To begin with, it is quite intriguing to understand that some planets that are outside the solar system can possibly harbor life.  It was a common expectation that life could be discovered on other planets within the solar system but this possibility has not yet been realized. Secondly, this study by Gillon et al. (2017) proves that technology has advanced tremendously. NASA’s Spitzer Space Telescope that was used to discover TRAPPIST is significantly more powerful as a result of advancement in technologies. Additionally, use was made of ground-based telescopes in Chile and other places around the world. Another intriguing aspect of this discovery is the fact that the exoplanets orbit their dwarf star very fast. A period of 1.5 days to 20 days is a lot shorter than what we are used to in the solar system. This raises other questions such as the existence of seasons among these exoplanets (Kane, Hinkel& Raymond, 2013). Basically, seasons are a result of the earth orbiting the sun with an inclined axis. The earth takes quite a lot longer to pass through its seasons which gives an opportunity for climatic change and other developments to occur. Will a similar situation be witnessed with the exoplanets revolving around TRAPPIST-1? Similarly, it is important for astronomers to establish whether the exoplanets spin on their own axes to form day and night as it is experienced on planet earth.

This discovery represents a milestone in the quest for the answers regarding whether there are other beings that exist outside planet earth. According to Chiang and Laughlin (2013), scientists’ and astronomers’ main question has been whether the human race is alone and if there are other habitable zones outside our solar system. Scientists have for a long time strived to find life outside planet earth with extraterrestrial beings as they are displayed in fictional movies. In the 20th century, scientists had indicated the probability of planet Mars harboring life. The main challenge to that quest was the inability to identify water vapor on this planet. This implies that the TRAPPIST 1 discovery is quite important to astronomers since they have discovered the prerequisite of water on these exoplanets. The discovery of these exoplanets shows that scientists could be close to getting feasible answers to their quest regarding the existence of life outside planet earth.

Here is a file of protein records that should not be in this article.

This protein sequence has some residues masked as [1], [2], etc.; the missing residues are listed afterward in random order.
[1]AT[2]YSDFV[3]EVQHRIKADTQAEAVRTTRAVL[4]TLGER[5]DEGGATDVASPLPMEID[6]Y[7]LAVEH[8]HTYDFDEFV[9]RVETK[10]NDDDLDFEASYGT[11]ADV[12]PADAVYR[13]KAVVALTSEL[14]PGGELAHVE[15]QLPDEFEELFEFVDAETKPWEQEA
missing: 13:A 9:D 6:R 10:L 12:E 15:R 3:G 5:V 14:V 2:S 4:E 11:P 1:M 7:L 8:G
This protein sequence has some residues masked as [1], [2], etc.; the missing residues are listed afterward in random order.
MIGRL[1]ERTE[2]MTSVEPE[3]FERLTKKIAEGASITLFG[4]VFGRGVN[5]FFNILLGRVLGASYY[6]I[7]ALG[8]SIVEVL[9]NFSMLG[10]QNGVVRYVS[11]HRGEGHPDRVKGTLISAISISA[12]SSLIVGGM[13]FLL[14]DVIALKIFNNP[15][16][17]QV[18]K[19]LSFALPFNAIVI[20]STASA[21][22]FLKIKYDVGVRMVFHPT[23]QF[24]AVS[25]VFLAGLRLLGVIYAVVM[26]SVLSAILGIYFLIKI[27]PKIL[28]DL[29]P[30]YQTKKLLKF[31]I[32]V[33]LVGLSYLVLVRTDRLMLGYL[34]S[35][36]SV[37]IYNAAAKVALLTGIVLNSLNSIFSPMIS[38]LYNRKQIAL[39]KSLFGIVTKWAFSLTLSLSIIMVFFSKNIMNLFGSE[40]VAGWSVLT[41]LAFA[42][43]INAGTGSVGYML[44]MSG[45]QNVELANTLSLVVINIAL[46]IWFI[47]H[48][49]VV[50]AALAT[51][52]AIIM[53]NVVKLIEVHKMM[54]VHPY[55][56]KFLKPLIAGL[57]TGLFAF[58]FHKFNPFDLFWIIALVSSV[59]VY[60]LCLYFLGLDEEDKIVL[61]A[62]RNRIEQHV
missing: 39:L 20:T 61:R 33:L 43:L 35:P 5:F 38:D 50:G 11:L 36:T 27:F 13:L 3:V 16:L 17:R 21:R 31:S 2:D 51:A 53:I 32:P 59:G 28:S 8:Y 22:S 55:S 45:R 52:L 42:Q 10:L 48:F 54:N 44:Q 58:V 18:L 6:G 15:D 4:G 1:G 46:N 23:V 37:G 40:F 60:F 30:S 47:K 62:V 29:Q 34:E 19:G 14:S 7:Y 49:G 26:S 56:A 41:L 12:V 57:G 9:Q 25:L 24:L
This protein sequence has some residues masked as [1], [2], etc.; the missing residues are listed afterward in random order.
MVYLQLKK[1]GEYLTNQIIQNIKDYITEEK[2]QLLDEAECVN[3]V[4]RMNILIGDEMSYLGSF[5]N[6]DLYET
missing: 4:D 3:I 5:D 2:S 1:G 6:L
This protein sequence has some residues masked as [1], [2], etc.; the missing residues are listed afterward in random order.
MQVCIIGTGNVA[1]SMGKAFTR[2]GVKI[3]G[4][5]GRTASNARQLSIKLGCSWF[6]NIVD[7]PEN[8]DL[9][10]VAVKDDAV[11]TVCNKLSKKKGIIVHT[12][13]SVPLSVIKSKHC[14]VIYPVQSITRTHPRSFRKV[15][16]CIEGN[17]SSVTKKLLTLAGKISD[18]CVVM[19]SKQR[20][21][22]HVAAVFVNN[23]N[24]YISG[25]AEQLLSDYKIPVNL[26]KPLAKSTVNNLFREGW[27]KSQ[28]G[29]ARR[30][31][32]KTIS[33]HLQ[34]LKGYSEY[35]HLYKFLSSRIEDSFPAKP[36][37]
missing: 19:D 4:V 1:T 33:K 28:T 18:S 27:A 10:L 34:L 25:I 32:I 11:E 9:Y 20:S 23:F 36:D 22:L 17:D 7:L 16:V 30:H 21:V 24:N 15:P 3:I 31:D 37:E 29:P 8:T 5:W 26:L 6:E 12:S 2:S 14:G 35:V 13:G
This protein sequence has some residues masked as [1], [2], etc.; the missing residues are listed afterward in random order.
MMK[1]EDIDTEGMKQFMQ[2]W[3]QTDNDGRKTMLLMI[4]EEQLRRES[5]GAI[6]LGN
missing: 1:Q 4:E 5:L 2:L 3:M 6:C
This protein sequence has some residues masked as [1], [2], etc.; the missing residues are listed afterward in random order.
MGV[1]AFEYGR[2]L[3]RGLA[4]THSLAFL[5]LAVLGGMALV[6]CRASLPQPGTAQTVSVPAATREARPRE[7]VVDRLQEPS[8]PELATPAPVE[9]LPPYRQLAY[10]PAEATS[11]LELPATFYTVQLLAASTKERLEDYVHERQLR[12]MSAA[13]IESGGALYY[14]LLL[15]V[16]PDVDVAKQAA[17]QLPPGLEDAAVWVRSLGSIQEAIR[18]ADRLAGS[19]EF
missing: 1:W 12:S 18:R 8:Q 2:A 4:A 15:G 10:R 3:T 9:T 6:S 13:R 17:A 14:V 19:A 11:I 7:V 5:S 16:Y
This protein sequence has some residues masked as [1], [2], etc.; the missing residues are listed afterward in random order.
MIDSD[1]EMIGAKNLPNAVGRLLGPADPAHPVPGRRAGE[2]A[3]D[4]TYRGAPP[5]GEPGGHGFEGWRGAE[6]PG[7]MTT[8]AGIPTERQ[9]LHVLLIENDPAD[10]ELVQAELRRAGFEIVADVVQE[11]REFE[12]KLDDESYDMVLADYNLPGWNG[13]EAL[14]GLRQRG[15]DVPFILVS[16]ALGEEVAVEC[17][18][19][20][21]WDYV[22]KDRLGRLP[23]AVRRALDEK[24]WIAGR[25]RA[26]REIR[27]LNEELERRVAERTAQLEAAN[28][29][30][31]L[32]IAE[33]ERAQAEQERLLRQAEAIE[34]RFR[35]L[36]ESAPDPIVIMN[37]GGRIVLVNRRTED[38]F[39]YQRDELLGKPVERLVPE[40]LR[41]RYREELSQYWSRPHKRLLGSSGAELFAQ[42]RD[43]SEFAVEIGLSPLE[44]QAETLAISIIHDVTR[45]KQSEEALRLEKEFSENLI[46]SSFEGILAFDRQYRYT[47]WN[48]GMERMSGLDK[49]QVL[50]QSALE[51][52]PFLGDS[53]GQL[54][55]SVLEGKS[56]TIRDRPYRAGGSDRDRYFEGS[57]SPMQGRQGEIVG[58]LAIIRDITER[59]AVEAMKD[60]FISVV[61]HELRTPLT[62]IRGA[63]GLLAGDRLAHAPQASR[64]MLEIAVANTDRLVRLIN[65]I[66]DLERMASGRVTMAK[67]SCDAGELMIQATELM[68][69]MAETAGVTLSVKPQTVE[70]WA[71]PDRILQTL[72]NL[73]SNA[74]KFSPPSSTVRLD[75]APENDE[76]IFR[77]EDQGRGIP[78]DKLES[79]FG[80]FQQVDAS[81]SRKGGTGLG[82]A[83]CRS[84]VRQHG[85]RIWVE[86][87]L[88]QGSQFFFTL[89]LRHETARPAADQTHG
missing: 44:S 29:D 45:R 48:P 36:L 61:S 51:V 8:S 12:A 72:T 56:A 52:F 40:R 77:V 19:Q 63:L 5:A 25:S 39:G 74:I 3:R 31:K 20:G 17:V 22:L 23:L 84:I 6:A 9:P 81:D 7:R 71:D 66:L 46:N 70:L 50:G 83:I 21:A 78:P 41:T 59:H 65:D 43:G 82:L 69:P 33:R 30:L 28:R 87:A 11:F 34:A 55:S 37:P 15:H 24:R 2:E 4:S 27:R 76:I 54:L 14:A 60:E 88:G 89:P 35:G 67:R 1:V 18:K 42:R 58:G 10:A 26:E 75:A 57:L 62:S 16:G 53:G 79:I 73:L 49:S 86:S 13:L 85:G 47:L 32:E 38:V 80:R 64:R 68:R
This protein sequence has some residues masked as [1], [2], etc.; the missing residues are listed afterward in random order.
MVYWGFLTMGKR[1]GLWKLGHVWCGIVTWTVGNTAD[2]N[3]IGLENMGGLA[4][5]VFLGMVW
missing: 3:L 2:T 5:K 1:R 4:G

This discovery does not only contribute to astronomy but also to other disciplines such as astrobiology. Biologists will be in a position to understand that humans can exist under conditions other than the ones found on earth. Solar system science as it has now advanced will stand us in good stead to discover other systems that are probably found within the galaxy. MacDonald et al. (2016) also say that there has been a lot of anxiety regarding the existence of life outside planet earth. Actually, this was accelerated by the myth or rather the theory of extraterrestrial beings. The human race has always wanted to know the answers to these pressing questions of whether other planets can support life. As aforementioned, the film industry has been awash with fictional movies showing extraterrestrial beings and even humans visiting other planets. Similarly, there was also a suggestion of humans relocating to other planets due to population growth and depletion of resources on planet earth. Therefore, this discovery has awakened such memories and society is waiting to see the developments and how it will respond to such expectations. Therefore, the TRAPPIST-1 discovery is a major event that does not only affect the scientific world but also our entire society.


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Chiang, E.,& Laughlin, G. (2013).The minimum-mass extra solar nebula: in situ formation of close-in super-Earths. Mon. Not. R. Astron. Soc.,431,3444–3455.

Gillon, M., et al. (2017). Seven temperate terrestrial planets around the nearby ultra cool dwarf star. TRAPPIST-1.Nature, 542.

Kane, S. R., Hinkel, N. R.,& Raymond, S. N. (2013). Solar system moons as analogs for compact exoplanetary systems. Astron. J. 146,122.

MacDonald, M. G. et al(2016).A dynamical analysis of the Kepler-80 system of five transiting planets. Astron. J,152,105.

Turbet, M.,et al.(2016).The habitability of Proxima Centauri b II. Possible climates andobservability. Astron. Astrophys,596,A112.